• Advantages: They are initially impermeable to water but progressively absorb water, becoming more permeable and forming a gel. Hydrocolloids lower wound pH, inhibiting bacterial growth. These can be placed across joints or fill wound cavities. 
  • Disadvantages: It is not possible to visualize wounds. 
  • Clinical Applications: Use these for pressure wounds and minimal to moderate exudative wounds.  
  • Contraindications: These are not for necrotic or infected wounds. 
  • Frequency of Dressing Changes: Change dressings every 2 to 4 days.[2][3][16][17]

Alginate: This seaweed polysaccharide dressing has calcium ions exchanged for sodium ions to transform into a gel.

  • Advantages: Alginate is highly porous, and the calcium ions have hemostatic properties. 
  • Disadvantages: This dressing may adhere to the wound bed when dried—and can change into a yellow or brown color, which can be mistaken for purulence. Alginate has an unpleasant odor and requires a secondary dressing to avoid drying. 
  • Clinical Applications: This dressing is for moderate to heavy exudative wounds. 
  • Contraindications: These are not for minimally exudative wounds. 
  • Frequency of Dressing Changes: Change dressing every 1 to 3 days.[2][3][16][17]

Antimicrobial: Silver ions disrupt bacterial cell walls and DNA synthesis in addition to inactivating bacterial enzymes. Iodine-impregnated dressings are available as well. 

  • Advantages: These have broad-spectrum antimicrobial properties. 
  • Disadvantages: Oxidized silver can stain skin. Silver ions cannot penetrate deep wounds; there is concern for systemic adverse effects with prolonged use of iodine-based products.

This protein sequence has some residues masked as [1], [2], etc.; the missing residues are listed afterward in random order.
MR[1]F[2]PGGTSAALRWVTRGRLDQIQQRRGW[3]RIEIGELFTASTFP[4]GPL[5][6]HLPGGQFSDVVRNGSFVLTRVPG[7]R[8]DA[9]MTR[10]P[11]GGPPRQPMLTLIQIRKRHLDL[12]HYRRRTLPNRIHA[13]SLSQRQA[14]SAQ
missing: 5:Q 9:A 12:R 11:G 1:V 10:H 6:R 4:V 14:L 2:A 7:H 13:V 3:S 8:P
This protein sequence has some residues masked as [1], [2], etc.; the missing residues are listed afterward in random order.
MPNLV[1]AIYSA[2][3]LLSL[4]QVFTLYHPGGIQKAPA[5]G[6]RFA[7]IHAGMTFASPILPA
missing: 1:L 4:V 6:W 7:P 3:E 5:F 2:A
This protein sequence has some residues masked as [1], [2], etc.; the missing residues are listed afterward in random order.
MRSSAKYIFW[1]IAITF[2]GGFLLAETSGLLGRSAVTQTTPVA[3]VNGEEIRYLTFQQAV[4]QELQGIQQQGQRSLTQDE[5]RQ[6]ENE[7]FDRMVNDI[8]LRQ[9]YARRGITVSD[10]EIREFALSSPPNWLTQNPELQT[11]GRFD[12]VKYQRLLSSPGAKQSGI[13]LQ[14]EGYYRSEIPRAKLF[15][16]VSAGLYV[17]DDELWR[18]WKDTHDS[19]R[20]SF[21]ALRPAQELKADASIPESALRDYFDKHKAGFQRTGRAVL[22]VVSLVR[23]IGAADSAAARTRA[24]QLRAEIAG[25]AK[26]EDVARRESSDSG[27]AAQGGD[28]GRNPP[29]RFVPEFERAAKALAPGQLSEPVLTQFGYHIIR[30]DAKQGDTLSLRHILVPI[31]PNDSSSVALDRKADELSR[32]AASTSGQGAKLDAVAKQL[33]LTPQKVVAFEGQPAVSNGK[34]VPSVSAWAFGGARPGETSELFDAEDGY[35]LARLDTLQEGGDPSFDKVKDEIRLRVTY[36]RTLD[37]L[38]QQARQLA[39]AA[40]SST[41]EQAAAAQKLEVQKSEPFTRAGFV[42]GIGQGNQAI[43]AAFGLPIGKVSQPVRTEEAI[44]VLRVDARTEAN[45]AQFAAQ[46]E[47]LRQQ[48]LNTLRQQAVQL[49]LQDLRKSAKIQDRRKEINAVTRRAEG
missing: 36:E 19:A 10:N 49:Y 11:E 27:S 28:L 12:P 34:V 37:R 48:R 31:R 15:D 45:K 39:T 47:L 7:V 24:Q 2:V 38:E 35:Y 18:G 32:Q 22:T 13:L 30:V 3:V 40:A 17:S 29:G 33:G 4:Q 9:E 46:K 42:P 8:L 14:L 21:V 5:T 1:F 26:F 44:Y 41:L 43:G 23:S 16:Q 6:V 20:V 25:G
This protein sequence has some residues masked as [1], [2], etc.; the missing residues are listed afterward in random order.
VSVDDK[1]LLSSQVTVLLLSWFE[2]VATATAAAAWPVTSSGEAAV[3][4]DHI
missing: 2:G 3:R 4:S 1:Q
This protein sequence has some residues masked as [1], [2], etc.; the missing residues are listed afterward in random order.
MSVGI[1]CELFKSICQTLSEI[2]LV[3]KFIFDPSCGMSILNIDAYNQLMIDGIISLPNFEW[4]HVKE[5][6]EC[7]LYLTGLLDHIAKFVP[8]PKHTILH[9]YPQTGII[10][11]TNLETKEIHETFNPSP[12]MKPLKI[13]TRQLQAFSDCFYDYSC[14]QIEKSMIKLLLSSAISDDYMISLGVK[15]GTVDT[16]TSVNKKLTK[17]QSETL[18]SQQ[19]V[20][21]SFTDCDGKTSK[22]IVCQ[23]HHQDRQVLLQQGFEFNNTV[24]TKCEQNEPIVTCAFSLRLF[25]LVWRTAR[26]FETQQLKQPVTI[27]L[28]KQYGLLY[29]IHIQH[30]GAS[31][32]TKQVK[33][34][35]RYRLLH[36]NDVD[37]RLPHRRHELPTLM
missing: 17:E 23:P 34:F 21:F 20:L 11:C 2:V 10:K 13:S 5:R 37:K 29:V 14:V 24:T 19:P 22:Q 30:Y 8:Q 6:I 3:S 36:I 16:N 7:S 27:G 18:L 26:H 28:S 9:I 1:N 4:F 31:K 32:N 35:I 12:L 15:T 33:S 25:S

• Clinical Applications: These can be used on superficially infected wounds or those with a high risk of infection. 
  • Contraindications: These are not for deep wounds. 
  • Frequency of Dressing Changes: Change daily or every few days, depending on dressing saturation.[2][3][16]

Honey is an alternative wound dressing option. Honey is hypertonic and limits bacterial proliferation by dehydrating the wound and creating an acidic environment.[13] 

Not all wounds will heal adequately with the classic dressings mentioned above. Certain wounds may require more specialized wound dressings, such as skin substitutes, biological skin products, and other complex wound dressing products, which is beyond the scope of this activity.[19][20][21] 

An Alternative Perspective of Wound Types and Their Appropriate Treatment:

  1. Infection: Topical antimicrobials and antimicrobial dressings can be used for local infections. However, antibiotics should be considered if there are signs of systemic infection. 
  2. Dryness: Hydrogel can provide hydration to the wound. Dry eschars can also benefit from enzymatic debridement, such as collagenase. 
  3. Exudate: High exudate can be managed with foam, hydrocolloid, or alginate dressings. Low exudate can be managed with hydrogel, hydrocolloid, or film dressings. 
  4. Odor: Excessive odor can be controlled with topical metronidazole or activated charcoal dressings. 
  5. Deep wounds: Use negative pressure therapy or wound packing for deep wounds.[12][22][23][24]

Clinical Significance

Effective wound assessment is crucial for providing quality care to patients. Unfortunately, healthcare professionals use various terminologies when describing wounds, which indicates a lack of consensus on wound assessment. This discrepancy highlights the need for a universal wound assessment system to ensure that all healthcare professionals receive adequate education and training on wound assessment.[25] Selecting the appropriate dressing for treatment is crucial. Establishing a correct assessment as the foundation for any effective treatment is imperative.

Chronic wounds affect millions of individuals in the United States, which continues to grow due to increasing older and diabetic populations. Moreover, chronic wounds also serve as a significant cause of morbidity, and their treatment contributes to more than $25 billion annually.[2] Cost plays a significant role in wound care, especially in outpatient treatment. Nevertheless, the cost is a more extensive concept and is not restricted to the cost of the individual dressing itself. Instead, the cost should be considered as a measure of the comprehensive cost of care and the patient's outcome in addition to the cost of the dressing.[26] 

Enhancing Healthcare Team Outcomes